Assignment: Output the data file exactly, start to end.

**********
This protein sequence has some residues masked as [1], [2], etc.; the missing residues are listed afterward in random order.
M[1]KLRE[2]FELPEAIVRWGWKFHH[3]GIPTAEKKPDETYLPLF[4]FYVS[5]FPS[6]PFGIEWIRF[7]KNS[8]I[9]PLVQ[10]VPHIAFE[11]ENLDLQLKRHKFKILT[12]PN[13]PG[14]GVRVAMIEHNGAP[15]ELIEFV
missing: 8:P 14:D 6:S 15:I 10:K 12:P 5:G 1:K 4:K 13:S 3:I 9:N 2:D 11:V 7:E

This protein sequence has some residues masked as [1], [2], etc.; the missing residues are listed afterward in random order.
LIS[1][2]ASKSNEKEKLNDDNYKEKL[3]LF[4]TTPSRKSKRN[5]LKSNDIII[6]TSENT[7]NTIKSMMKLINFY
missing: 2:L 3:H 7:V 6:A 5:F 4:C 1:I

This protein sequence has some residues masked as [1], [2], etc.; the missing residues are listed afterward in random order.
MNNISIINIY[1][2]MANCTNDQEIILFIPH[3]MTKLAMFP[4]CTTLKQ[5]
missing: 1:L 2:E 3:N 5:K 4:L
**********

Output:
This protein sequence has some residues masked as [1], [2], etc.; the missing residues are listed afterward in random order.
M[1]KLRE[2]FELPEAIVRWGWKFHH[3]GIPTAEKKPDETYLPLF[4]FYVS[5]FPS[6]PFGIEWIRF[7]KNS[8]I[9]PLVQ[10]VPHIAFE[11]ENLDLQLKRHKFKILT[12]PN[13]PG[14]GVRVAMIEHNGAP[15]ELIEFV
missing: 8:P 14:D 6:S 15:I 10:K 12:P 5:G 1:K 4:K 13:S 3:I 9:N 2:D 11:V 7:E

This protein sequence has some residues masked as [1], [2], etc.; the missing residues are listed afterward in random order.
LIS[1][2]ASKSNEKEKLNDDNYKEKL[3]LF[4]TTPSRKSKRN[5]LKSNDIII[6]TSENT[7]NTIKSMMKLINFY
missing: 2:L 3:H 7:V 6:A 5:F 4:C 1:I

This protein sequence has some residues masked as [1], [2], etc.; the missing residues are listed afterward in random order.
MNNISIINIY[1][2]MANCTNDQEIILFIPH[3]MTKLAMFP[4]CTTLKQ[5]
missing: 1:L 2:E 3:N 5:K 4:L